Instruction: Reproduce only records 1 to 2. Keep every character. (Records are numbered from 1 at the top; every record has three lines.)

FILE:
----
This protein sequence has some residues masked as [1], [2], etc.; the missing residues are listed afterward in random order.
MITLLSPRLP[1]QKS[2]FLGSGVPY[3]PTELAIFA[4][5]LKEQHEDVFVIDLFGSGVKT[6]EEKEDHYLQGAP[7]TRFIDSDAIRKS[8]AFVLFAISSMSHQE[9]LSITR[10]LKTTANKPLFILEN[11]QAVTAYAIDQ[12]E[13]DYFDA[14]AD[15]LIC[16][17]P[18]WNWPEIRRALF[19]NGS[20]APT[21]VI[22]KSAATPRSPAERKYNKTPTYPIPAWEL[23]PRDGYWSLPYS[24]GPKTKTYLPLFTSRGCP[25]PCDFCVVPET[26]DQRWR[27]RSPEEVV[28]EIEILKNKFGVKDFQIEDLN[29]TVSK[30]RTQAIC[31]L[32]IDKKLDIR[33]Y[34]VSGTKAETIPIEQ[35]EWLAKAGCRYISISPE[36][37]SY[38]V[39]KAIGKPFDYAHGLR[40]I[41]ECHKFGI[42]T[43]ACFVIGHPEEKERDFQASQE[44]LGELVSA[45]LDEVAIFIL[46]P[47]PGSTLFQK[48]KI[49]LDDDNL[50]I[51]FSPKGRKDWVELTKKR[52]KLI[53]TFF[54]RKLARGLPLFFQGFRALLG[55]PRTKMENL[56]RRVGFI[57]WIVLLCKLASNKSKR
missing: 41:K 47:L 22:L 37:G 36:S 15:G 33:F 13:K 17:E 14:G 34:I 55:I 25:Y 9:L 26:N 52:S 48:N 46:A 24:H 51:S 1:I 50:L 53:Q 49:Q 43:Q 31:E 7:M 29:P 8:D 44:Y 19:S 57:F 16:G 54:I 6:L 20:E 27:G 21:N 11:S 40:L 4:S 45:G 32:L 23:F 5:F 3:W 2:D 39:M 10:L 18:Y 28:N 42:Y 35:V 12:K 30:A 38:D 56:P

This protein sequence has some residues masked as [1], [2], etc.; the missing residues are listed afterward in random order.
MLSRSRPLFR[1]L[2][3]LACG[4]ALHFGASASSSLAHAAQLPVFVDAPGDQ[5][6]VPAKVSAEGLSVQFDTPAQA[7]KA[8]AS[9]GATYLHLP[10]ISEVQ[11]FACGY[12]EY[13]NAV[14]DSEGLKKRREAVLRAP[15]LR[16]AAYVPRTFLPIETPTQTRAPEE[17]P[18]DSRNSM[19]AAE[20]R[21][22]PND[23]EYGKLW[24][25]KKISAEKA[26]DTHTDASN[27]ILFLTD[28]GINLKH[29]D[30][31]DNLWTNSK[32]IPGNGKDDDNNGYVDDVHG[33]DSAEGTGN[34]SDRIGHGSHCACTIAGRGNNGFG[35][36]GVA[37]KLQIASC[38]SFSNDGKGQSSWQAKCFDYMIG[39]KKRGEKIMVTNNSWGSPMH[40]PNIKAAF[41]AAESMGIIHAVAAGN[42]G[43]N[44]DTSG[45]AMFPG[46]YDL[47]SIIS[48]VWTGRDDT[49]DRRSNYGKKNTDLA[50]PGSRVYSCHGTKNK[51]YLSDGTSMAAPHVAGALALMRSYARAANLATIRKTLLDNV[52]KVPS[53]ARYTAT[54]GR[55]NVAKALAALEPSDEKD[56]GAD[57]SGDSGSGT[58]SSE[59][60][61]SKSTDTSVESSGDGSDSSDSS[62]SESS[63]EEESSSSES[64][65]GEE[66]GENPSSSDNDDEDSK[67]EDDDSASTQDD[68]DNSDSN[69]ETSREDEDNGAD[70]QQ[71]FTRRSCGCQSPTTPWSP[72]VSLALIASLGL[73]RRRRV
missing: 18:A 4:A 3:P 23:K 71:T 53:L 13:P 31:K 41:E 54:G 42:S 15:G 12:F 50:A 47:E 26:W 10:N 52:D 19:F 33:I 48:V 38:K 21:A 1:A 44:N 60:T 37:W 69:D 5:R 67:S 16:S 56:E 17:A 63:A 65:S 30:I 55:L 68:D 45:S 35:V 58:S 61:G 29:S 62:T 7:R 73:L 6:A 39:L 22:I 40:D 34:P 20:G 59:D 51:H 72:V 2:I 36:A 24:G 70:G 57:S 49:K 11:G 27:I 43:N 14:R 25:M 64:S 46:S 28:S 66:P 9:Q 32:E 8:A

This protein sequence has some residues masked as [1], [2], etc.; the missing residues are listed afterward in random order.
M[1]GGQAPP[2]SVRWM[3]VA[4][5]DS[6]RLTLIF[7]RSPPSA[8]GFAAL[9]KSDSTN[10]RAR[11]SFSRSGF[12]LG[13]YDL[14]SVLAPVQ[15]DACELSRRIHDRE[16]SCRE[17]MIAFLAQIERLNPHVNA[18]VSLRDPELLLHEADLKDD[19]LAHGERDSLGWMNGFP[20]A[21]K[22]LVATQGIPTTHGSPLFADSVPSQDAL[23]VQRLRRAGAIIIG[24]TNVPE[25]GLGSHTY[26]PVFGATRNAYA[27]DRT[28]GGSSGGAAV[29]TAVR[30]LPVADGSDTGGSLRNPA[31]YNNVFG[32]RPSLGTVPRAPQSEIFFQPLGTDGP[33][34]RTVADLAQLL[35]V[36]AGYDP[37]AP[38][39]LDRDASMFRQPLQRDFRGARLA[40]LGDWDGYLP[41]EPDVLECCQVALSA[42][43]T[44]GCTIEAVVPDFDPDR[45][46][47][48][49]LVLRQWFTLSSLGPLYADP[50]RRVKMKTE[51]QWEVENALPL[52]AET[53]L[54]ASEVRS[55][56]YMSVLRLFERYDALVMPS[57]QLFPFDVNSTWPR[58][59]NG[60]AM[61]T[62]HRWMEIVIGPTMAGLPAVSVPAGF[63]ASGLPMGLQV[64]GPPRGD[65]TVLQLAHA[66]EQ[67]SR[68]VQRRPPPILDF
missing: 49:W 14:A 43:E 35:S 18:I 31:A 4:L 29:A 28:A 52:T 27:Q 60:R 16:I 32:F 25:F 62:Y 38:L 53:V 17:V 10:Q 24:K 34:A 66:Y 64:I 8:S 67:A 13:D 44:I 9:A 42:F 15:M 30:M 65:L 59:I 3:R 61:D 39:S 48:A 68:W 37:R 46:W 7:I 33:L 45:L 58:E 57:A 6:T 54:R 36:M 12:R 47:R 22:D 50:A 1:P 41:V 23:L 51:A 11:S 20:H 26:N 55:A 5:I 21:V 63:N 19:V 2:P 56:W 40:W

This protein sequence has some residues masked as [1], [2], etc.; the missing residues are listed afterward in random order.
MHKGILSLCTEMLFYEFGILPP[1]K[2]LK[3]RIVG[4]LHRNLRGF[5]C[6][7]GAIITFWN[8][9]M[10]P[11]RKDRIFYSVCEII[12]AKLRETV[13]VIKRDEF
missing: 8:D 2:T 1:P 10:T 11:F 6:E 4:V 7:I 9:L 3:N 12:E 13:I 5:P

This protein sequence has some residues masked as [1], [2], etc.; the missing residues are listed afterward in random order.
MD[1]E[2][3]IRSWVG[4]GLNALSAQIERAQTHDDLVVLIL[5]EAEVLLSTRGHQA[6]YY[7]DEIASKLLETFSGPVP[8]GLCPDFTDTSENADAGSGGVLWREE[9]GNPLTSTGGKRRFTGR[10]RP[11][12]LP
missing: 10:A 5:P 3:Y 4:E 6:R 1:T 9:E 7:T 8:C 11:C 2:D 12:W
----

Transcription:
This protein sequence has some residues masked as [1], [2], etc.; the missing residues are listed afterward in random order.
MITLLSPRLP[1]QKS[2]FLGSGVPY[3]PTELAIFA[4][5]LKEQHEDVFVIDLFGSGVKT[6]EEKEDHYLQGAP[7]TRFIDSDAIRKS[8]AFVLFAISSMSHQE[9]LSITR[10]LKTTANKPLFILEN[11]QAVTAYAIDQ[12]E[13]DYFDA[14]AD[15]LIC[16][17]P[18]WNWPEIRRALF[19]NGS[20]APT[21]VI[22]KSAATPRSPAERKYNKTPTYPIPAWEL[23]PRDGYWSLPYS[24]GPKTKTYLPLFTSRGCP[25]PCDFCVVPET[26]DQRWR[27]RSPEEVV[28]EIEILKNKFGVKDFQIEDLN[29]TVSK[30]RTQAIC[31]L[32]IDKKLDIR[33]Y[34]VSGTKAETIPIEQ[35]EWLAKAGCRYISISPE[36][37]SY[38]V[39]KAIGKPFDYAHGLR[40]I[41]ECHKFGI[42]T[43]ACFVIGHPEEKERDFQASQE[44]LGELVSA[45]LDEVAIFIL[46]P[47]PGSTLFQK[48]KI[49]LDDDNL[50]I[51]FSPKGRKDWVELTKKR[52]KLI[53]TFF[54]RKLARGLPLFFQGFRALLG[55]PRTKMENL[56]RRVGFI[57]WIVLLCKLASNKSKR
missing: 41:K 47:L 22:L 37:G 36:S 15:G 33:F 13:K 17:E 14:G 34:I 55:I 25:Y 9:L 26:N 52:S 48:N 46:A 24:H 51:S 1:I 50:L 53:Q 49:Q 43:Q 31:E 7:M 29:P 8:D 44:Y 19:S 57:F 16:G 54:I 6:L 20:E 27:G 21:N 11:S 40:L 4:S 45:G 32:L 23:F 5:F 3:W 2:D 39:M 10:L 18:Y 28:N 42:Y 35:V 12:K 30:A 38:D 56:P

This protein sequence has some residues masked as [1], [2], etc.; the missing residues are listed afterward in random order.
MLSRSRPLFR[1]L[2][3]LACG[4]ALHFGASASSSLAHAAQLPVFVDAPGDQ[5][6]VPAKVSAEGLSVQFDTPAQA[7]KA[8]AS[9]GATYLHLP[10]ISEVQ[11]FACGY[12]EY[13]NAV[14]DSEGLKKRREAVLRAP[15]LR[16]AAYVPRTFLPIETPTQTRAPEE[17]P[18]DSRNSM[19]AAE[20]R[21][22]PND[23]EYGKLW[24][25]KKISAEKA[26]DTHTDASN[27]ILFLTD[28]GINLKH[29]D[30][31]DNLWTNSK[32]IPGNGKDDDNNGYVDDVHG[33]DSAEGTGN[34]SDRIGHGSHCACTIAGRGNNGFG[35][36]GVA[37]KLQIASC[38]SFSNDGKGQSSWQAKCFDYMIG[39]KKRGEKIMVTNNSWGSPMH[40]PNIKAAF[41]AAESMGIIHAVAAGN[42]G[43]N[44]DTSG[45]AMFPG[46]YDL[47]SIIS[48]VWTGRDDT[49]DRRSNYGKKNTDLA[50]PGSRVYSCHGTKNK[51]YLSDGTSMAAPHVAGALALMRSYARAANLATIRKTLLDNV[52]KVPS[53]ARYTAT[54]GR[55]NVAKALAALEPSDEKD[56]GAD[57]SGDSGSGT[58]SSE[59][60][61]SKSTDTSVESSGDGSDSSDSS[62]SESS[63]EEESSSSES[64][65]GEE[66]GENPSSSDNDDEDSK[67]EDDDSASTQDD[68]DNSDSN[69]ETSREDEDNGAD[70]QQ[71]FTRRSCGCQSPTTPWSP[72]VSLALIASLGL[73]RRRRV
missing: 18:A 4:A 3:P 23:K 71:T 53:L 13:P 31:K 41:E 54:G 42:S 15:G 12:F 50:A 47:E 26:W 10:N 52:D 19:F 33:I 48:V 38:K 21:A 1:A 44:N 60:T 37:W 69:D 5:R 67:S 16:S 56:E 17:A 63:A 65:S 30:I 55:L 68:D 45:S 35:V 58:S 61:G 29:S 62:T 7:R 73:L 6:A 39:L 22:I 40:D 34:P 20:G 59:D 51:H 72:V 2:I 36:A 24:G 70:G 57:S 49:K 11:G 27:I 43:N 14:R 25:M 64:S 46:S 28:S 66:P 9:Q 32:E 8:A